Powder volume is dependent on what sort of powder is in the case, and you can find that out from reloading manuals. It’s generally not important for buying ammunition.

On a not unrelated note, can anyone explain ammunition designated as “+P”? I’m guessing these refer to shells which have a higher powder charge than normal resulting in higher chamber pressures on firing. All other case and projectile dimensions and specifications are unchanged resulting in what my father would have called a “hot load”? Weapons intended for that cartridge can freely chamber both standard and “+P” rounds. If the weapon is not “+P” rated though, firing such a round will most likely result in damage to the weapon and injury to the shooter.

Is this more or less accurate?

I have a Colt 1911 chambered in Super .38 and I cannot find any non-"+P" shells for it. I also can’t seem to find a definitive answer as to whether or not my Colt is +P rated although the consensus seems to be that it is not. I would appreciate the input of knowledgeable Dopers on this issue.

Then there are the .30-30 Winchester (0.30 inches in diameter, with 30 grains of smokeless powder), and the .30-06 Springfield (0.30 inches in diameter, adopted by the U.S. Army in 1906). Still two of the most popular calibers for hunting rifles.

First DON’T shoot +P (or godforbid +P+) ammo out of an unrated pistol. DON’T.

Okay, so, +P / +P+ and the like are varieties of “overpressure ammo” with greatly increased pressure and thus energy and muzzle velocity.

+P after being unregulated for many years finally has a variety of official SAAMI standards for some calibers (generally about 10% more powerful) but +P+ is generally not regulated. Firearms will generally have no rating or unknown (just Don’t again), ‘limited’ +P (won’t fail dramatically but large volumes will damage the firearm over time), or are fully rated for +P.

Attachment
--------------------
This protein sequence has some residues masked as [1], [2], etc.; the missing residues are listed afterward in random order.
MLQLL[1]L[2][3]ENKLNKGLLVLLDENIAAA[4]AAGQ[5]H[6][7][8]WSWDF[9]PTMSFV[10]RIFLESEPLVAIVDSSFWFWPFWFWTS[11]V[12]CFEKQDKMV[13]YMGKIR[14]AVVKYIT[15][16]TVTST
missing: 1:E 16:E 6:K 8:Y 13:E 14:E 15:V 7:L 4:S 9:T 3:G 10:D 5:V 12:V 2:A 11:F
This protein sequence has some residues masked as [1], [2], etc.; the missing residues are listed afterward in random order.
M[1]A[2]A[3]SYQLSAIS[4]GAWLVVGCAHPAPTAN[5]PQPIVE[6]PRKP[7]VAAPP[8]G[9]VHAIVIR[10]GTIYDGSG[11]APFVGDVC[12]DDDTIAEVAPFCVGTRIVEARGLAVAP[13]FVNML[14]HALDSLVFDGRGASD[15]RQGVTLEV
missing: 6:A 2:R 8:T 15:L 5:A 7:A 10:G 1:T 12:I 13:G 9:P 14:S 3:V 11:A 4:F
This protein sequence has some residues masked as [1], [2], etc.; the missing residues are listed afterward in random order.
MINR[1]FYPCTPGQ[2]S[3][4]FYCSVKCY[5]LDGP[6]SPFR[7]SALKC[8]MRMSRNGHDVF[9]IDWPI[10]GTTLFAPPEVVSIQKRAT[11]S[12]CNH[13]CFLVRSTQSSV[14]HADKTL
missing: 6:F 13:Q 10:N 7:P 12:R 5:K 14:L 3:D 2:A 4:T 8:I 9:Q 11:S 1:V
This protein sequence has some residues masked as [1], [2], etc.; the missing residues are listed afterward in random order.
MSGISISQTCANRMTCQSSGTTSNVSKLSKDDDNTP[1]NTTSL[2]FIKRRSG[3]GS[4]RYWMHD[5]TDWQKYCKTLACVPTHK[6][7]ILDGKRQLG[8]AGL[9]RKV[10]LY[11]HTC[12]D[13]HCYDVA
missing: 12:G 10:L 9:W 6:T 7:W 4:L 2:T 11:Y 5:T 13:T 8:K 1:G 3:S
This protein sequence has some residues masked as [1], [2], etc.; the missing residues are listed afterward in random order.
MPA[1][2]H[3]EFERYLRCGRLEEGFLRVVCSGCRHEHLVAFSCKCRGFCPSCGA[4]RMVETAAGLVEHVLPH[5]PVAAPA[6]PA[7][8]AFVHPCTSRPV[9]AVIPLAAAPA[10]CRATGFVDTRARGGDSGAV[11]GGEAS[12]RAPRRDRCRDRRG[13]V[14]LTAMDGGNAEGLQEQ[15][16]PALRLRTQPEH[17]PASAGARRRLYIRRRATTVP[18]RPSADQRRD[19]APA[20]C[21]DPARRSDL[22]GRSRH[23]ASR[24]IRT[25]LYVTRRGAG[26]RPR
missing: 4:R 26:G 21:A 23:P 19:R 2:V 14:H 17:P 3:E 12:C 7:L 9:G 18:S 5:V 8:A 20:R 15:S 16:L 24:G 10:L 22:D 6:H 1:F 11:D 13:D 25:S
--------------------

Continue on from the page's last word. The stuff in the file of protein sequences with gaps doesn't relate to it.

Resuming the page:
I own several +P rated firearms but almost never use it - it’s expensive, and as a target shooter primarily, utterly unneeded. The only exception is my carry pistol (which I haven’ in years) - in that the expected results with +P combined with personal defensive ammo (normally jacketed hollow points) gives you some penetration with good ballistic performance.

[ aside for the thread jacketed hollow-points take the FMJ explained above, but the tip has a smallish (compared to some) hollow to allow easier feed in semi-auto pistols, better penetration than soft lead tip (or flat tip), and better terminal ballistics in a final shoot - as well as slightly fewer overpenetration issues than normal FMJ.]

Again, +P and it’s ilk is part of the more is better. Most of the time… I don’t think so. My (and many other home defense planners) think the biggest issue isn’t penetration, it’s OVERPENETRATION. I don’t want to shoot (at all TBH first) and have a round go astray across the street / through the wall / up and out. And even a 9mm will do this.